Research on the relationship between urbanicity and physical activity yielded mixed results despite many studies consistently showing that residents tended to undertake more transportation-related physical activity in a more urban environment. This study analyzed the 2017 NHTS data to examine the geographic disparities in physical activity, particularly transportation-related physical activity in the United States. Our analysis suggests the relationship between urbanicity and physical activity demonstrates a flat U-shape in graphed data. Residents are more physically active when they live in the areas from the two ends of the urbanization spectrum: inner cities and inner suburbs of large metropolitan areas and the rural parts of non-metropolitan areas. Suburbanites, particularly mid-ring and outer-ring suburbanites walk the least. Only very slight geographic variation exists in the weekly rates of walk and bike trips that are strictly for exercise. The study revealed greater variation of the weekly rates of walk and bike trips that are for non-exercise purposes. This study suggests a more complicated relationship between urbanicity, active travel, and physical activity in a broader geographic context. More research needs to examine whether and how new urbanist design can promote active travel, particularly active travel strictly for exercise, in rural areas and areas of low urbanicity.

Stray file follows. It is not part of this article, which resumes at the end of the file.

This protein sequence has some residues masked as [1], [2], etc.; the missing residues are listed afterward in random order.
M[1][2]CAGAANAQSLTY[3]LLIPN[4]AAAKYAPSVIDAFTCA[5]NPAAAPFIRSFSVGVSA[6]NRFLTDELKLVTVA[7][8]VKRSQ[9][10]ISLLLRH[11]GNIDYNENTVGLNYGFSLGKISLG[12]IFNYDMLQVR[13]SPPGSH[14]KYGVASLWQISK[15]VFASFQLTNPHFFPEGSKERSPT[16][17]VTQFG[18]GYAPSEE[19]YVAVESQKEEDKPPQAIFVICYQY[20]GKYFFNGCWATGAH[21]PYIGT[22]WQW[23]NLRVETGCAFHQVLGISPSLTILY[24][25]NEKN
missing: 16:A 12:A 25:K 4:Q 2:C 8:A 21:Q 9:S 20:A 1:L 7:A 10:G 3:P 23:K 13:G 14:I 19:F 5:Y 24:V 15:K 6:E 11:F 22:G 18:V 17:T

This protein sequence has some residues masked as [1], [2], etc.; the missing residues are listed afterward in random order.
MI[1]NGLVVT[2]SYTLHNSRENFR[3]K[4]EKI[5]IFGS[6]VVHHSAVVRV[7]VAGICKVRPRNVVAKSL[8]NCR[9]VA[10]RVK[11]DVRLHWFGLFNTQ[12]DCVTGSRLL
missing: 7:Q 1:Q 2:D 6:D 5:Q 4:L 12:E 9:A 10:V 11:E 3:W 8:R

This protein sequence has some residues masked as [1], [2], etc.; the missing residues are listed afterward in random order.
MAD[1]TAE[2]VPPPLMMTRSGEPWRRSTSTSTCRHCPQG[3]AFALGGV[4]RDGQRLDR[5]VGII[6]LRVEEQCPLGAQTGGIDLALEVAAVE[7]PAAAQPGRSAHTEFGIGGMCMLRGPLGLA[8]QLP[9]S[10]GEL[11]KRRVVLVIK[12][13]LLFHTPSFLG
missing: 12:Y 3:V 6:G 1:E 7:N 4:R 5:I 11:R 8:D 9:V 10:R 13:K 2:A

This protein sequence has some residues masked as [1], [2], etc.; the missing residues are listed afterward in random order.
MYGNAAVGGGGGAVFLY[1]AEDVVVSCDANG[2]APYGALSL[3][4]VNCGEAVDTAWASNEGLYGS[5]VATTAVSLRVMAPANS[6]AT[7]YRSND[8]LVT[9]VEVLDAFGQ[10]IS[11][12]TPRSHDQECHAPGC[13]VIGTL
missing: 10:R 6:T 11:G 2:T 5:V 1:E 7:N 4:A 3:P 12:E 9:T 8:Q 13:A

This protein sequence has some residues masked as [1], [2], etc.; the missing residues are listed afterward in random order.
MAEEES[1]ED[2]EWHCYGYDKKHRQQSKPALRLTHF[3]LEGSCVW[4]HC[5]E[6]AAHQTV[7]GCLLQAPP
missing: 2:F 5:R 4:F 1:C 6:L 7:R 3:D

Miscellaneous Transportation Topics
Digital Object Identifier
city planning, public health, walking, pedestrians
Environmental Public Health | Other Civil and Environmental Engineering
Hongwei Dong. "The Geographic Disparities in Transportation-Related Physical Activity in the United States: An Analysis of the 2017 NHTS Data" Mineta Transportation Institute Publications (2020). doi:https://doi.org/10.31979/mti.2020.1912